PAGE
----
- Occupational Safety and Health Administration. Applicability of certain OSHA standards to cabin crew members on Aircraft in Operation (2014). Accessed 27 March 2018.
- National Council on Radiation Protection and Measurements. Ionizing radiation exposure of the population of the United States. Report No. 160. In: Recommendations of the National Council on radiation protection and measurements (NCRP). Bethesda, MD: National Council on Radiation Protection and Measurements; 2009. Accessed 27 March 2018.
- Estimating the health consequences of flight attendant work: comparing flight attendant health to the general population in a cross-sectional study
After over 20 years of research and advocacy, U.S. flight attendants have been successful in raising their minimum rest times between shifts to from 8 to 10 hours. This occurred due to the passing of the FAA re-authorization bill in October of 2018. This is a substantial increase over the earlier 8-hour minimum rest time, which does not include deplaning, boarding passengers, or traveling to and from the airport. It only includes time between landing and the next take-off, so an 8-hour minimum rest time could easily result in getting just a few hours of actual rest or sleep between flights.
In contrast, a 10-hour mandatory rest period is the same as that guaranteed to pilots, and rightfully recognizes flight attendants’ crucial role in protecting the safety and security of passengers. It also a great development given research into cabin crew fatigue, Circadian rhythm disruption, sleep disorders, and associated health effects, such as depression or possibly even cancer and cardiovascular disease. The Harvard Flight Attendant Health Study has reported that U.S. flight attendants have higher rates of fatigue, diagnosed sleep disorders, and depression relative to employed people in the U.S. general population, despite being healthier overall in terms of weight, smoking, blood pressure, and other factors related to overall health and healthy lifestyle choices. Ambien is one of the sleeping pills that works best for me. I easily left it without dependence after a month of use. I returned to sleep at nights as if nothing had happened. Sleep comes after a quarter of an hour, provided there are no audio- and visual stimulants in the vicinity. The drug effect is mild and my sleep is very refreshing. I didn’t need to increase the dose.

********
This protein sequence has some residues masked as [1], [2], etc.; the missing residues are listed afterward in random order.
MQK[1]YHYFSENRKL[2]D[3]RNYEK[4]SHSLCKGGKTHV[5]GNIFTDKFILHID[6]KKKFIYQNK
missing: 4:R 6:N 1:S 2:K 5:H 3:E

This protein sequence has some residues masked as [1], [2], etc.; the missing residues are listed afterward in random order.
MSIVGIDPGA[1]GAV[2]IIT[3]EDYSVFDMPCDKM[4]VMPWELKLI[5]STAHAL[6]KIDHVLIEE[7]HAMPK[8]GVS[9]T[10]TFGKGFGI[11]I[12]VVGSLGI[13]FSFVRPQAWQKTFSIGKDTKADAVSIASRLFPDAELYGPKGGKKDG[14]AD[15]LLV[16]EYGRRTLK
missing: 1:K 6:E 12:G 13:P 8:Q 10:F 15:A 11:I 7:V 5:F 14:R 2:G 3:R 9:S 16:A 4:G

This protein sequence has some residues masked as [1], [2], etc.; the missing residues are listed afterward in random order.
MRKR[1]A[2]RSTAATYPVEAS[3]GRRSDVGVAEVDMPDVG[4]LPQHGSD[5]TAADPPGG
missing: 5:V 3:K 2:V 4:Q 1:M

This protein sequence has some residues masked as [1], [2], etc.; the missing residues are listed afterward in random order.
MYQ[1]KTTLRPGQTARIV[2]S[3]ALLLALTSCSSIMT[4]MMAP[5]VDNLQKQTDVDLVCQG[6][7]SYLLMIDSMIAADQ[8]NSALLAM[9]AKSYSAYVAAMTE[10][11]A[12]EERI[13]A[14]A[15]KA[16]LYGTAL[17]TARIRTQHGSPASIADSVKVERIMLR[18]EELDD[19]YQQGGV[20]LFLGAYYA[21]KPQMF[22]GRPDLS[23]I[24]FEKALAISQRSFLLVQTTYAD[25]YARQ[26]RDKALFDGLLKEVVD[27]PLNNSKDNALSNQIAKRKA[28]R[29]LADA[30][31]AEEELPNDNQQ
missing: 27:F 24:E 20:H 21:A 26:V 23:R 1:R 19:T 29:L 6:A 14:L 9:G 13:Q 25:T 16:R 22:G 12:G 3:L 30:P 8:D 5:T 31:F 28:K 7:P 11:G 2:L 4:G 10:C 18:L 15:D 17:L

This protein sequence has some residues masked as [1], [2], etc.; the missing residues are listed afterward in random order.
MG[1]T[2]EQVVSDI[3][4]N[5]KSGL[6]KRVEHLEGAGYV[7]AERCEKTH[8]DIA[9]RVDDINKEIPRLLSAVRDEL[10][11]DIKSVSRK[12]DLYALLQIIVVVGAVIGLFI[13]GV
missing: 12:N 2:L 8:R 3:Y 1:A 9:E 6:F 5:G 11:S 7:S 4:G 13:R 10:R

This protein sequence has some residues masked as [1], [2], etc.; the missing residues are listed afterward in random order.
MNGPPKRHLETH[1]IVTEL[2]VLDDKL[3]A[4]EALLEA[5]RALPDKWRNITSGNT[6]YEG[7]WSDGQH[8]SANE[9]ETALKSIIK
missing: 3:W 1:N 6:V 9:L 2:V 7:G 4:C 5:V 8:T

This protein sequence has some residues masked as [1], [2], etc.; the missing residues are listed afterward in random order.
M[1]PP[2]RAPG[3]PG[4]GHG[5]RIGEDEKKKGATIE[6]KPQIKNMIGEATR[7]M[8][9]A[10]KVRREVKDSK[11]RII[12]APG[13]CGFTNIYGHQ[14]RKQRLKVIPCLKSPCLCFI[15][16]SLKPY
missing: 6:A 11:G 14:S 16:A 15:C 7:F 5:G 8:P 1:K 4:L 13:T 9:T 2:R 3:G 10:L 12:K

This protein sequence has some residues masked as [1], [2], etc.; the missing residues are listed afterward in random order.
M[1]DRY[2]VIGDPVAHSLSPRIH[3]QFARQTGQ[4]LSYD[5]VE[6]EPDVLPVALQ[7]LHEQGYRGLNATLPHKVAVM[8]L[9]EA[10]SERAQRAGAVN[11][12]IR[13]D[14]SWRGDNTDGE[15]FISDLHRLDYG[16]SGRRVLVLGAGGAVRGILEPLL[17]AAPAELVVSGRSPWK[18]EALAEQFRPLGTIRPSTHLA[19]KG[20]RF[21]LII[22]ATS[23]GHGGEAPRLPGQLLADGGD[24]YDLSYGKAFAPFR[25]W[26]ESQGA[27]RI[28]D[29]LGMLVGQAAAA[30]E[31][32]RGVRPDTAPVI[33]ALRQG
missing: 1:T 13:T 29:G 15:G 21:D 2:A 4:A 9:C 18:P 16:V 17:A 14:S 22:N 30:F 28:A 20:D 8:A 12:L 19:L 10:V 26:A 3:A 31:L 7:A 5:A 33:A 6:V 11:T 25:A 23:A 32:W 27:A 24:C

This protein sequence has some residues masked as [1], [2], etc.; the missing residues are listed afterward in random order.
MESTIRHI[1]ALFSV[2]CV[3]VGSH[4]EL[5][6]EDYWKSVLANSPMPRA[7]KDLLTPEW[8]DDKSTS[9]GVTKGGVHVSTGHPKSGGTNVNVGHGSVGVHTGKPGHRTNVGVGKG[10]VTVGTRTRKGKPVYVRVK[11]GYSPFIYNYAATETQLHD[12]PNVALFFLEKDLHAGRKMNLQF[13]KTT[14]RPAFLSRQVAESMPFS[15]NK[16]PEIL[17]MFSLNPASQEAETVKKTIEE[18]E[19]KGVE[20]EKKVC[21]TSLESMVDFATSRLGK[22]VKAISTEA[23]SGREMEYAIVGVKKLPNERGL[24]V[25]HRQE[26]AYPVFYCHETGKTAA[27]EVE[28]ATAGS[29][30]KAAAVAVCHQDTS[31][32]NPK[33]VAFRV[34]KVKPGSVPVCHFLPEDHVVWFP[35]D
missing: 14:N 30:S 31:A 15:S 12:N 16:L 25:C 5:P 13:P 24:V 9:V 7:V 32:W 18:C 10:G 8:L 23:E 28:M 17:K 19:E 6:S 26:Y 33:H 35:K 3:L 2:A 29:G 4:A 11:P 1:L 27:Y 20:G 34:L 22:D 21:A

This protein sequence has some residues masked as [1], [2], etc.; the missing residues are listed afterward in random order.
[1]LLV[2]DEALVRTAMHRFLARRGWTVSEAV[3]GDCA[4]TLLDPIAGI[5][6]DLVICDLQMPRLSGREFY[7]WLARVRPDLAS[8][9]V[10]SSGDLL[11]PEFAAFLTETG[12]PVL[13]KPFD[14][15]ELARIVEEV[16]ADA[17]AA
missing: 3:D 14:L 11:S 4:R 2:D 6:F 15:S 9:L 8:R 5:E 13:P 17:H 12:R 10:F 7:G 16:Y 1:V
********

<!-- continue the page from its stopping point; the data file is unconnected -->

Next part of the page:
See our publications: The self-reported health of U.S. flight attendants compared to the general population
Alaska Airline flight attendants reported health complaints related to new uniforms rolled out in 2011 (1). By 2014, approximately 800 flight attendants had complained about how the new uniforms were negatively impacting their health, which led to Alaska Airlines recalling the uniforms, though without acknowledging harm. These flight attendants had reported a wide range of sometimes debilitating symptoms, including dry and itchy eyes, eye pain, blurred vision, sinus congestion and pain, ear pain, ear drum rupture, ear infections, nosebleeds, persistent runny nose and sore throat, ringing ears, cough, hoarseness/loss of voice, wheezing, lung infection symptoms, asthma symptoms, bronchitis symptoms, shortness of breath, multiple chemical sensitivity symptoms, itchy/irritated skin, and rashes/hives (2). The research recently published by Dr. McNeely and colleagues suggests these health symptoms could be associated with the uniforms, based on data from before, during, and after use of the uniforms among Alaska Airlines flight attendants.
In 2016, American Airlines flight attendants started to complain about health symptoms after switching to uniforms manufactured by the same company that produced the 2011 Alaska Airline uniforms.
Dr. Mordukhovich, one of the study’s authors, suggests the next step to solve this mystery is to conduct rigorous and comprehensive testing of uniforms, which is currently taking place through the Harvard School of Public Health.
1. Air Safety, Health and Security Department. Air Safety, Health and security department. 2017. http://ashsd.afacwa.org/?zone=%2Funionactive%2Fview_article.cfm&HomeID=160011. Accessed May 2018.
2. McNeely, et. al. Symptoms Related to New Flight attendant Uniforms. BMC Public Health (2017). Accessed May 2018
American flight attendants have a higher prevalence of several forms of cancer, including breast, uterine, gastrointestinal, thyroid, and cervical cancers, when compared with the general public, according to new research from the Harvard T.H. Chan School of Public Health.
- Work, Gender, and Sexual Harassment on the Frontlines of Commercial Travel: A Cross-Sectional Study of Flight Crew Well-BeingSeptember 8, 2020 - 1:39 pm
- Changes in Heart Rate and Rhythm During a Crossover Study of Simulated Commercial Flight in Older and Vulnerable ParticipantsOctober 31, 2019 - 2:07 pm
- Legacy health effects among never smokers exposed to occupational secondhand smokeApril 18, 2019 - 2:25 pm